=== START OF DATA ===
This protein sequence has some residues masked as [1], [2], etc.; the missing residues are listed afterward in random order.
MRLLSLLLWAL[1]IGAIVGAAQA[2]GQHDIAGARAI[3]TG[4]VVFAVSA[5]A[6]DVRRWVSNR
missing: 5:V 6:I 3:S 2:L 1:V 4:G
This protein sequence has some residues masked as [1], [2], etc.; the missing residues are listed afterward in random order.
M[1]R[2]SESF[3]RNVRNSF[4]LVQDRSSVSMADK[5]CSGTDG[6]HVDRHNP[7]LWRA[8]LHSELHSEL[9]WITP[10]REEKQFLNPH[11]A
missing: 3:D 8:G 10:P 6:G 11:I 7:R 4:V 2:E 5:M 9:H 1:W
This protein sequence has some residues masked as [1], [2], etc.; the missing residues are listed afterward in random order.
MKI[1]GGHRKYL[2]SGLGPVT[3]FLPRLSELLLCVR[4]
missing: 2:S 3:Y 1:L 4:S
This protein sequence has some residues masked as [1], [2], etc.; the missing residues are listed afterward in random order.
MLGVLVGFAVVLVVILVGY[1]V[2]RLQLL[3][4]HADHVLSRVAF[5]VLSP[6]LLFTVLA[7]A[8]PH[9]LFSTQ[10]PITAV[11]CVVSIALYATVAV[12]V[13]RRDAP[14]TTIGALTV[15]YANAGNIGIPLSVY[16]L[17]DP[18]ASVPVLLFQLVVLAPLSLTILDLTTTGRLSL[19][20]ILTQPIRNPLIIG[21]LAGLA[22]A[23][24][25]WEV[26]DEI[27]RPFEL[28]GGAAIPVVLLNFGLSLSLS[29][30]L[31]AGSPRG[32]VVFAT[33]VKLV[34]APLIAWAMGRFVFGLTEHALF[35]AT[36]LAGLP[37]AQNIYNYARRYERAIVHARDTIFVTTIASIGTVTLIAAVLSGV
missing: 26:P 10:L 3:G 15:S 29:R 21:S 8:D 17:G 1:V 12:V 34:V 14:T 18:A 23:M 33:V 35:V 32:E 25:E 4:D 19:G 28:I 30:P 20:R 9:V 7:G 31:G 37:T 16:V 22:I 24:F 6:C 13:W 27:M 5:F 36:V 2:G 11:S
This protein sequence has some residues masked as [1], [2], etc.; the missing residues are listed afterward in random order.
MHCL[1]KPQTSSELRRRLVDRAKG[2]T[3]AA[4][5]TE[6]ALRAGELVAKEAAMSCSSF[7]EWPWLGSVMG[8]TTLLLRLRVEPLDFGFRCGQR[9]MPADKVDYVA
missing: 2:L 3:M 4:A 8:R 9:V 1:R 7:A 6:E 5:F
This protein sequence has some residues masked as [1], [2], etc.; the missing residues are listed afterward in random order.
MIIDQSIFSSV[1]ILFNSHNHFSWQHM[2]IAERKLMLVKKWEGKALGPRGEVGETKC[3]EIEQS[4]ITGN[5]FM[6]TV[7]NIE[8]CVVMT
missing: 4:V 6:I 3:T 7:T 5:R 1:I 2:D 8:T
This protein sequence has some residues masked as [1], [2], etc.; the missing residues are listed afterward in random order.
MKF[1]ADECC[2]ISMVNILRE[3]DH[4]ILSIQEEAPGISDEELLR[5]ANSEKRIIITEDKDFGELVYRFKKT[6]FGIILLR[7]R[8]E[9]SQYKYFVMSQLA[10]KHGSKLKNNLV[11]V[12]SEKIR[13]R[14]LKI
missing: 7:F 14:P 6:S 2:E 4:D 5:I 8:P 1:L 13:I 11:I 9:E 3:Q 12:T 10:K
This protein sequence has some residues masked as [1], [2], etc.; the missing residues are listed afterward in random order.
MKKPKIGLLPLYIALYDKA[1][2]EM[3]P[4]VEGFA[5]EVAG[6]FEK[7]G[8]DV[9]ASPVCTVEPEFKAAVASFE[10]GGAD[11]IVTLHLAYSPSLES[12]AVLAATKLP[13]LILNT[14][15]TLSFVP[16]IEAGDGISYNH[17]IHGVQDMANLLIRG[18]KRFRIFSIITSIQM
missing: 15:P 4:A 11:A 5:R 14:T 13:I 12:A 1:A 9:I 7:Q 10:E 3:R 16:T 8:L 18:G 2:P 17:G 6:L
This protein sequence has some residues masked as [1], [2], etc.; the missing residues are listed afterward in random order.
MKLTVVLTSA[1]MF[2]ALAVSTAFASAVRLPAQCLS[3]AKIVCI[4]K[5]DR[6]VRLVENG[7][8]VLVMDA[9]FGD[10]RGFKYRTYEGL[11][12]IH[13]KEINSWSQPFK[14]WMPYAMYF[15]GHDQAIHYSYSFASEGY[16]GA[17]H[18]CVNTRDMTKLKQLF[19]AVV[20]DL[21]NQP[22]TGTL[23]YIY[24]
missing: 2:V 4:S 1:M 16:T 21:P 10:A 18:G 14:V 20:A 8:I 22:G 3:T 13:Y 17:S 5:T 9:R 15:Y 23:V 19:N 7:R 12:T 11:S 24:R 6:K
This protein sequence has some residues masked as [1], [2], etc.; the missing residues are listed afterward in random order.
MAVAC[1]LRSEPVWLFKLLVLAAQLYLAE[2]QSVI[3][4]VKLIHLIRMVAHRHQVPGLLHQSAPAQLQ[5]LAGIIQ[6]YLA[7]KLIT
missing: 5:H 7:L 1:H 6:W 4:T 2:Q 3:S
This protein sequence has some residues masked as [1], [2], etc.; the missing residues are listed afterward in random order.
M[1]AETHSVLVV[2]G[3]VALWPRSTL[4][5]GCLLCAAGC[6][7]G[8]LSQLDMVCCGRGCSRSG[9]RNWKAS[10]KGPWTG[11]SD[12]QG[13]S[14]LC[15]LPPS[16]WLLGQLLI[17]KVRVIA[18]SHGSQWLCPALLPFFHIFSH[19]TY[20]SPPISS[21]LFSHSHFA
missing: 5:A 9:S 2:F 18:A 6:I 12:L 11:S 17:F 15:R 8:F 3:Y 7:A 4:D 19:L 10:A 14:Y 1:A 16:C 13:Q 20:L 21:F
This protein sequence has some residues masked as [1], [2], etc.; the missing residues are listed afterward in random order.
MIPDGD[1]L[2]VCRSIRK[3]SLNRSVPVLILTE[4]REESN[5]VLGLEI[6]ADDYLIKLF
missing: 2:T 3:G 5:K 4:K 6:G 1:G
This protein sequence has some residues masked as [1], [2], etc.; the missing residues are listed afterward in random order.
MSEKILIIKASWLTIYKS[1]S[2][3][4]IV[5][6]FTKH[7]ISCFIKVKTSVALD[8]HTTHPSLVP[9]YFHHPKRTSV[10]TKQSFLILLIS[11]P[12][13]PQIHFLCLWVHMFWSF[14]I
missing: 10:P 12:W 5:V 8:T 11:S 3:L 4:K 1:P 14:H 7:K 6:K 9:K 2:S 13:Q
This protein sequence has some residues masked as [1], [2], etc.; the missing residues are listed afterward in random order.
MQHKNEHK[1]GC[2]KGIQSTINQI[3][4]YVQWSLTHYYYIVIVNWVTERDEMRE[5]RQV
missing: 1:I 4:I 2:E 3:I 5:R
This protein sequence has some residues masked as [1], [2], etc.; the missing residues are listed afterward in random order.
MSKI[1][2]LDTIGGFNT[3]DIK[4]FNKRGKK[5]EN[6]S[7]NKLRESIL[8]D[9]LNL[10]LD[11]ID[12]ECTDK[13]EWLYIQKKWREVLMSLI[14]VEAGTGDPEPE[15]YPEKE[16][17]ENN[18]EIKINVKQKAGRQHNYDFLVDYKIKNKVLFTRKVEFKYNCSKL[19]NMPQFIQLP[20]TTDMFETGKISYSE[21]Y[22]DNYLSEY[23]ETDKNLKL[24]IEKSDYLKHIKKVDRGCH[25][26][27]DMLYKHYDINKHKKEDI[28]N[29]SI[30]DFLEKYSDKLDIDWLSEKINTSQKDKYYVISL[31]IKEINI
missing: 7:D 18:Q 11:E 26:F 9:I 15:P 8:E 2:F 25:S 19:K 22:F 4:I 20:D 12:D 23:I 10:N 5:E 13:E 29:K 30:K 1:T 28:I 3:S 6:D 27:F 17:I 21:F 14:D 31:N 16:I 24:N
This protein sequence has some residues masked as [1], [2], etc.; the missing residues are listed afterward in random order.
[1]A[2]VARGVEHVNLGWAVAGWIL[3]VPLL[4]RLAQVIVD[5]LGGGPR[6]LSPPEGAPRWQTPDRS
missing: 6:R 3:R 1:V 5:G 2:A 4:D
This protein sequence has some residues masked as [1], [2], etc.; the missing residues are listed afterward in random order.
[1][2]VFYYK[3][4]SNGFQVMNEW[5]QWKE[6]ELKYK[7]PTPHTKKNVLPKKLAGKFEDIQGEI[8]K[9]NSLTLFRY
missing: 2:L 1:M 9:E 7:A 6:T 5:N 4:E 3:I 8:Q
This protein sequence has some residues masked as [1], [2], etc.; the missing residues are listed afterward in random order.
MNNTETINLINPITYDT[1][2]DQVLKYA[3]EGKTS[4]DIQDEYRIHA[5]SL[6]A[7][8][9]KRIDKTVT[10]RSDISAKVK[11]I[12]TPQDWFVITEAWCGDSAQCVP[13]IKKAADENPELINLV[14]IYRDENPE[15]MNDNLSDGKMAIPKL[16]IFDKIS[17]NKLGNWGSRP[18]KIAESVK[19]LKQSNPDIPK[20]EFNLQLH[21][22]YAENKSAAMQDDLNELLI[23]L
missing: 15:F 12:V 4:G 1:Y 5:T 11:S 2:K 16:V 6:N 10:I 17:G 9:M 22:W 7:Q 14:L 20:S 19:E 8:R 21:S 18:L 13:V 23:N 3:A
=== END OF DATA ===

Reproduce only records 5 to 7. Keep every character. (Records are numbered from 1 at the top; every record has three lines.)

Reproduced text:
This protein sequence has some residues masked as [1], [2], etc.; the missing residues are listed afterward in random order.
MHCL[1]KPQTSSELRRRLVDRAKG[2]T[3]AA[4][5]TE[6]ALRAGELVAKEAAMSCSSF[7]EWPWLGSVMG[8]TTLLLRLRVEPLDFGFRCGQR[9]MPADKVDYVA
missing: 2:L 3:M 4:A 8:R 9:V 1:R 7:A 6:E 5:F
This protein sequence has some residues masked as [1], [2], etc.; the missing residues are listed afterward in random order.
MIIDQSIFSSV[1]ILFNSHNHFSWQHM[2]IAERKLMLVKKWEGKALGPRGEVGETKC[3]EIEQS[4]ITGN[5]FM[6]TV[7]NIE[8]CVVMT
missing: 4:V 6:I 3:T 7:T 5:R 1:I 2:D 8:T
This protein sequence has some residues masked as [1], [2], etc.; the missing residues are listed afterward in random order.
MKF[1]ADECC[2]ISMVNILRE[3]DH[4]ILSIQEEAPGISDEELLR[5]ANSEKRIIITEDKDFGELVYRFKKT[6]FGIILLR[7]R[8]E[9]SQYKYFVMSQLA[10]KHGSKLKNNLV[11]V[12]SEKIR[13]R[14]LKI
missing: 7:F 14:P 6:S 2:E 4:D 5:I 8:P 1:L 13:I 11:I 9:E 3:Q 12:T 10:K